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28
Oct 04
Thu

E-Mail from China

Spending six or 12 months in China seems to be popular these days and it’s always interesting to hear about people’s adventures abroad. I thought this latest e-mail from Kev was highly entertaining:

I went to Pingyao last weekend, which required a 13 hour overnight train from Beijing. Pingyao is a small city with a population of only 50,000 and is the only city in China with a fully intact Ming dynasty wall.

The train trip was pretty memorable. Last week in Chinese class, I quizzed the teacher on Chinese swear words. He was actually quite willing, even when I asked him to grade different words in terms of severity. If you haven’t heard before, “Dongxi” means “things” in Chinese. You can refer to just about anything as “Dongxi”, except people. If you say to someone “Ni bu shi dongxi” or “Ni meiyou shenme dongxi” this means something to the tune of “You’re worth nothing” or “You’re a piece of shit”. My teacher told me it was a ‘cultured’ way of swearing, if there is such a thing. The only more ‘lihai’ or stronger way of swearing is “Cao ni”, which is literally “F–k you”.

Chinese trains have 3 or 4 different classes – “Hard seat”, where the peasants congregate. If you land a hard seat and it’s an overnight train there is no way you will get to sleep because the peasants will be drooling, spitting and smoking all over you. “Hard sleeper” (what we usually get) and “Soft sleeper” – luxury class. In hard sleeper you usually have middle class Chinese. Train trips are good for learning Chinese because most Chinese talk with anybody while on the train, better still if it’s a novel foreigner. In Hard sleeper each section has six beds – 3 beds on opposite sides: 2 on the top, 2 on the middle and 2 on the bottom. The middle-aged guy below me in the middle bunk was dressed quite smartly in a relatively modern suit. Unfortunately this belied his real self.

The bastard started smoking just after the lights were turned off – you’re not allowed to smoke in hard sleeper. Passive smoking is accentuated because of the poor ventilation in the trains. C told him off and he was actually quite apologetic and he put out his cigarette. However later on he lit up again, by then I was in a semi-sleep state and in no mood to do anything about his selfish behaviour – you can’t teach a dumb dog new tricks. In the morning while he was preparing to get off the train (his stop was before ours), the peasant had the brilliant idea of burning his plastic drink bottle and then he started smoking again. This time C again politely asked him to stop smoking. He defended himself, saying he was getting off the train and basically told her to piss off. I chipped in and in my sternest voice said “Ni mei you wenhua. Ni bu shi dongxi.” “You’re uncultured. You’re worth nothing.” He fixed his eyes on me, they looked like they were about to pop out and the veins on his bald head suddenly bulged. For clarity, I repeated what I said: “Ni mei you shenme dongxi.” The inevitable tirade exploded out of his mouth: “Cao ni ma! Tamade! Cao ni ma! Cao ni ma!” Translation: “Fuck your mother! Fuck! Fuck your mother! Fuck your mother!” By this time a small crowd had gathered in our part of the train, bemused by the slanging match, and providing their own commentary on the situation. If he had continued he probably would have started frothing at the mouth, but his wife quickly bundled him out of the train. It was satisfying to get him so angry and worked up.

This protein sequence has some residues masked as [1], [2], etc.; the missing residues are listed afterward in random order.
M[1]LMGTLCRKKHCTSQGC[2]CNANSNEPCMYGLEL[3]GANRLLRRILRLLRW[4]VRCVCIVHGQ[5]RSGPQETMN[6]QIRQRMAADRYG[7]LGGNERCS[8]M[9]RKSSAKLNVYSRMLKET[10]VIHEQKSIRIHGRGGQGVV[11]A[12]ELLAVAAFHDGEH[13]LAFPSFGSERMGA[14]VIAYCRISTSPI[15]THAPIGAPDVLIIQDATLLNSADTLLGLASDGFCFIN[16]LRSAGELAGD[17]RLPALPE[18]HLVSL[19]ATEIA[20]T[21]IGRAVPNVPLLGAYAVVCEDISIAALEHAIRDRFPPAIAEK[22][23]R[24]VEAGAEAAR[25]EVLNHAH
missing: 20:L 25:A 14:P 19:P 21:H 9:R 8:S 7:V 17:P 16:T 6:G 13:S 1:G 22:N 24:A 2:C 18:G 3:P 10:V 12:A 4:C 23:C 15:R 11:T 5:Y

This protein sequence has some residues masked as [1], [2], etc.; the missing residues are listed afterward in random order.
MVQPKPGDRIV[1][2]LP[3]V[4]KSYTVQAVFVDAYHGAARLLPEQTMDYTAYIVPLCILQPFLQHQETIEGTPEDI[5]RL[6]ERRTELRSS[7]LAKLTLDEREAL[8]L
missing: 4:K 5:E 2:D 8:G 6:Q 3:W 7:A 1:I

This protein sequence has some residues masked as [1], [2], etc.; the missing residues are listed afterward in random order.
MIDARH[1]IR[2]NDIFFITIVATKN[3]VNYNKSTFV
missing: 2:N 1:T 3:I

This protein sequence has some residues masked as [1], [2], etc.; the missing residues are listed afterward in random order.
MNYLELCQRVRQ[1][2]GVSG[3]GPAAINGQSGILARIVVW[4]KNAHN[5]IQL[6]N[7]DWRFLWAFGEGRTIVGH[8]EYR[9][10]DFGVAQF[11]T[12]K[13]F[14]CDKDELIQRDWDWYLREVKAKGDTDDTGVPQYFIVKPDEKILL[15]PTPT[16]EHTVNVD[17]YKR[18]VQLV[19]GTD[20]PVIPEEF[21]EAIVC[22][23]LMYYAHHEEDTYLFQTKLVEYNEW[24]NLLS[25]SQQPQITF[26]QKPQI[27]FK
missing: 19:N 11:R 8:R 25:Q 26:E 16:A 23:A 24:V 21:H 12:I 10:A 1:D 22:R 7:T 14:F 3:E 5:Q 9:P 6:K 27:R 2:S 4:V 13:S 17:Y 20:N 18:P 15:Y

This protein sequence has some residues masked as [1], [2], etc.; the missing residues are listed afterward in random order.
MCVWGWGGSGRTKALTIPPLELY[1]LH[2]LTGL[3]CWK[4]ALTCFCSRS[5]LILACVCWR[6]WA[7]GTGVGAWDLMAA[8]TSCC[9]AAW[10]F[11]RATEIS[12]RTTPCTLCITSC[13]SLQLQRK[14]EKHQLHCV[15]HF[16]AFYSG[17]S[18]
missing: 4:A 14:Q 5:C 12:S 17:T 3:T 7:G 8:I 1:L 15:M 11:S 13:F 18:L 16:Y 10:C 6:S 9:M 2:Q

Our 2 other friends were in the compartment next door and thought I was just practising and learning swear words with locals and didn’t realise that it was serious. In any case, it was good practice.

This incident is not too dissimilar to when we were in Kathmandu and trying to buy stamps. The store clerk (the store was basically a closet-sized booth), a mangy, dodgy Nepalese man, told us there was a commission being charged on stamps and demanded a price about 25% above the face value of them. We were incredulous. When our tour guide, Dorgi, caught up with us, he said he had never heard of commissions being charged on stamps before. The clerk refused to budge, and then Kev, finally letting his annoyance loose, dispensed with the broken English you use when you’re trying to speak with someone who isn’t very fluent in English, and dressed him down with a rapid torrent of insults: “Mate, you know what you are? You’re nothing. You’re nothing, mate. You’re bullshit.” While the clerk was still trying to translate what he had said, we promptly stormed out. We found the stamps elsewhere, no commission.

  6:53pm (GMT +10.00)  •  Travel  •   •  Tweet This  •  Comments (6)